Department of Antiquities
Ancient Egypt and Sudan
The Ashmolean’s collections from ancient Egypt and Sudan are among the most extensive in Britain, with approximately 50,000 objects representing every period of human occupation in the Nile Valley from prehistory to the 7th century AD.
The first Egyptian objects arrived in the Museum in 1683 – the year of its foundation – but the major holdings derive from British excavations in Egypt conducted from the 1880s until the late 1930s (for a complete list of sites represented in the collections, see here). Oxford University excavations in southern Egypt and Sudan from 1910 onward (directed and largely funded by Francis Llewellyn Griffith, the first Professor of Egytplogy at Oxford) added a representative collection of Nubian material (for a list of sites, see here).
Among the most significant groups of material are the objects of Predynastic and Early Dynastic date (about 5000–2650 BC) from excavations at Naqada, Abydos, Koptos, and Hierakonpolis. These include such masterpieces as the ‘Two Dog’ palette, the Scorpion and Narmer mace-heads, and a limestone statue of King Khasekhem (2nd Dynasty, about 2700–2686 BC).
The museum’s extensive collection of funerary material includes the finest set of coffins from a group belonging to a family burial of Theban priests of the 25th Dynasty (about 770–713 BC) found within the temple of Queen Hatshepsut at Deir el-Bahri. These were discovered by the first archaeologist to work for the Egypt Exploration Fund, Edouard Naville.
From excavations at Tell el-Amarna, the capital of the so-called ‘heretic king’ Akhenaten (New Kingdom, 18th Dynasty, about 1353–1335 BC), came many pieces of sculpture, objects of daily life, and fragmentary paintings, of which the ‘Princesses fresco’ is the best known.
The ‘Two Dog’ palette, Hierakonpolis, ‘Main Deposit’, Late Predynastic–Early Dynastic (about 3300–3100 BC), Egyptian Research Account excavations. AN1896–1908 E.3924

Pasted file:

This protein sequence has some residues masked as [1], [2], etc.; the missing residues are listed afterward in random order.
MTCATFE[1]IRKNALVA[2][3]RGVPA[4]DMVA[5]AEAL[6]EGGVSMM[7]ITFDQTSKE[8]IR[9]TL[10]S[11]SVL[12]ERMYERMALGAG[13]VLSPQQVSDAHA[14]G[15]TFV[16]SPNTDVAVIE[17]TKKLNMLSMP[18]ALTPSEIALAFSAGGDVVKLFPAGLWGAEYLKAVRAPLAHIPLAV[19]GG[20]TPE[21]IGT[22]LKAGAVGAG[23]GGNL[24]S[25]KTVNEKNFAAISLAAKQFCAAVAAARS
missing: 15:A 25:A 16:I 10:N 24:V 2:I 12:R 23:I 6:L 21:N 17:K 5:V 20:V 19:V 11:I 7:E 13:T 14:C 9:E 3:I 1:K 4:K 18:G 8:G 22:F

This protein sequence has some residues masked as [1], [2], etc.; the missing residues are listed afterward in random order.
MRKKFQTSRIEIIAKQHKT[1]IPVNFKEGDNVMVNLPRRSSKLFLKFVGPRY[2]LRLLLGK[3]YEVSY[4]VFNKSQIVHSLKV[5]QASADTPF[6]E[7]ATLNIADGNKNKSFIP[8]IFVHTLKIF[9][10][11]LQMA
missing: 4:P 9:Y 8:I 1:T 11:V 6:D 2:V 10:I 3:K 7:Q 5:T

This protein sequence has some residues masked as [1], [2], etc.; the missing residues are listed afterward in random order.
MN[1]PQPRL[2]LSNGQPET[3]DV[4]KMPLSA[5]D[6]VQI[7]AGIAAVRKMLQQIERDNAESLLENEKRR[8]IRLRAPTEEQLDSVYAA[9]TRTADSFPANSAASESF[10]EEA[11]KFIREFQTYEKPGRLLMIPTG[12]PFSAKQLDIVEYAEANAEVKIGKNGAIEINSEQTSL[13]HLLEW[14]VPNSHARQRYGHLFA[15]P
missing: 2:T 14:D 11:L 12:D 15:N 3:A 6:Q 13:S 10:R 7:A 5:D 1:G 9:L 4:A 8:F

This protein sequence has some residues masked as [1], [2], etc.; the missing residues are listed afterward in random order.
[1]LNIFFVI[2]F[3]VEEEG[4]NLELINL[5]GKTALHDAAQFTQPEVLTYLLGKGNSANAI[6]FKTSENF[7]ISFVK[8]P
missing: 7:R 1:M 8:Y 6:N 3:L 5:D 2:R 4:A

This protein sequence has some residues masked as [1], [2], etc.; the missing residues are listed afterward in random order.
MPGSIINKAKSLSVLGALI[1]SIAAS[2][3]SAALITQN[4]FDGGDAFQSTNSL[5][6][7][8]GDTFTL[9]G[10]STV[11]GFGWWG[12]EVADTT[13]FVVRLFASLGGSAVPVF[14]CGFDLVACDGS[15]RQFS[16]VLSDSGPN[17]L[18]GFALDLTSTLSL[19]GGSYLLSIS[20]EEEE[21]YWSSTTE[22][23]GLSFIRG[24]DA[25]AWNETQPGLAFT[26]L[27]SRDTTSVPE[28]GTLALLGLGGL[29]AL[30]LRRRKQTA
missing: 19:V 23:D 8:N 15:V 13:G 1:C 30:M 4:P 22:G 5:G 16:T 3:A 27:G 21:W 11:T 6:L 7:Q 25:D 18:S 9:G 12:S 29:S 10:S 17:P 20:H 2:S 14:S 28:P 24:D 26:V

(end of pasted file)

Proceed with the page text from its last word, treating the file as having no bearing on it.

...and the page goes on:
Professor Griffith's excavations in Nubia brought to Oxford a representative collection of material from this region (the area now comprising southern Egypt and northern Sudan). It includes the largest object in the museum – the Shrine of King Taharqa (25th Dynasty, about 690–664 BC) – the only free-standing pharaonic monument in Britain.
Many of the donations and bequests which have enriched the collections are associated with famous Egyptologists and Oxford scholars. From Sir Alan Gardiner, the greatest twentieth-century English scholar of the ancient Egyptian language, came documents on papyrus, such as the ‘Will of Naunakhte’ (about 1145 BC).
Image: Shrine of King Taharqa, Kawa, Sudan, Late Period/Napatan, 25th Dynasty (about 690–664 BC), Given by Mrs Nora Griffith, in memory of Prof. Francis Llewellyn Griffith, AN1936.661
In addition to papyri, the Ashmolean houses over 8,000 ostraca, inscribed fragments of pottery or limestone which served as a cheap writing medium in the ancient world. These include the Gardiner collection of hieratic ostraca, most notably the ‘Sinuhe Ostracon’ (the largest surviving limestone ostracon from ancient Egypt, inscribed with a copy of the literary classic, ‘The Tale of Sinuhe’) as well as the Bodleian Library's collections of writing boards, wooden labels, and ostraca. Together they provide examples of all the scripts and languages that have been used in Egypt (Egyptian, Greek, Coptic, Aramaic, and Arabic), with documents ranging from school texts to private letters.
For more information relating to the collections, please contact Liam McNamara, Assistant Keeper for Ancient Egypt and Sudan email@example.com.
- P. Collins and L. McNamara, Ancient Egypt and Nubia at the Ashmolean, Gallery Guide (2011)
- P.R.S. Moorey, Ancient Egypt (2nd rev. edn 1988)
- J.C. Payne, Catalogue of the Predynastic Egyptian Collection in the Ashmolean Museum (1993, reprinted with addenda 2000)
- A. MacGregor, The Ashmolean Museum. A Brief History of its Collections (2001)
- H. Whitehouse, Ancient Egypt and Nubia in the Ashmolean Museum (2009)
Image: The ‘Sinuhe Ostracon’. Probably from Deir el-Medina, New Kingdom, 19th Dynasty (about 1292–1190 BC), Given by Sir Alan Gardiner, AN1945.40